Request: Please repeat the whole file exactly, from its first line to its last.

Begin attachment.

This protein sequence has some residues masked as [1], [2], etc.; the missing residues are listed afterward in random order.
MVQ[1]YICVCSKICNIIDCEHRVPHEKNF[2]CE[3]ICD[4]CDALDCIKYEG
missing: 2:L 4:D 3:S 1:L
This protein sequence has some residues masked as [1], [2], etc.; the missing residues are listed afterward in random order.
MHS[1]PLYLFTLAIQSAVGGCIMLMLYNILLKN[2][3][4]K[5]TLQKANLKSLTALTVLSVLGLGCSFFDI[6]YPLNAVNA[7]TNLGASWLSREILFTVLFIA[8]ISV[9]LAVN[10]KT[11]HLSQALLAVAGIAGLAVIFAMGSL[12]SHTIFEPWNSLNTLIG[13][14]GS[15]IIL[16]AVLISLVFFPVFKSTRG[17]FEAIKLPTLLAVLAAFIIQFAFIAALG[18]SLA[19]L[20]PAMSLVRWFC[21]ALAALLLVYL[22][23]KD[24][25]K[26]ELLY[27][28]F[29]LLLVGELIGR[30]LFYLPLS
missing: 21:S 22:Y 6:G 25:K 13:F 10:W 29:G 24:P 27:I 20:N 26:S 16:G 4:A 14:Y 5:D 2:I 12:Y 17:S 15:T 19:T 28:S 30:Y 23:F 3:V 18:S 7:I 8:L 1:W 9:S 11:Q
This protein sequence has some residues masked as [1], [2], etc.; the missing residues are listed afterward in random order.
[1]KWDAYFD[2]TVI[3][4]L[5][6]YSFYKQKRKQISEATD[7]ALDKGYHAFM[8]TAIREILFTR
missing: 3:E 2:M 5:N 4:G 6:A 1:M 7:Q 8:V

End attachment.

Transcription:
This protein sequence has some residues masked as [1], [2], etc.; the missing residues are listed afterward in random order.
MVQ[1]YICVCSKICNIIDCEHRVPHEKNF[2]CE[3]ICD[4]CDALDCIKYEG
missing: 2:L 4:D 3:S 1:L
This protein sequence has some residues masked as [1], [2], etc.; the missing residues are listed afterward in random order.
MHS[1]PLYLFTLAIQSAVGGCIMLMLYNILLKN[2][3][4]K[5]TLQKANLKSLTALTVLSVLGLGCSFFDI[6]YPLNAVNA[7]TNLGASWLSREILFTVLFIA[8]ISV[9]LAVN[10]KT[11]HLSQALLAVAGIAGLAVIFAMGSL[12]SHTIFEPWNSLNTLIG[13][14]GS[15]IIL[16]AVLISLVFFPVFKSTRG[17]FEAIKLPTLLAVLAAFIIQFAFIAALG[18]SLA[19]L[20]PAMSLVRWFC[21]ALAALLLVYL[22][23]KD[24][25]K[26]ELLY[27][28]F[29]LLLVGELIGR[30]LFYLPLS
missing: 21:S 22:Y 6:G 25:K 13:F 10:W 29:G 24:P 27:I 20:N 26:S 16:G 4:A 14:Y 5:D 2:I 12:Y 17:S 15:T 19:T 28:S 30:Y 23:F 3:V 18:S 7:I 8:L 1:W 9:S 11:Q
This protein sequence has some residues masked as [1], [2], etc.; the missing residues are listed afterward in random order.
[1]KWDAYFD[2]TVI[3][4]L[5][6]YSFYKQKRKQISEATD[7]ALDKGYHAFM[8]TAIREILFTR
missing: 3:E 2:M 5:N 4:G 6:A 1:M 7:Q 8:V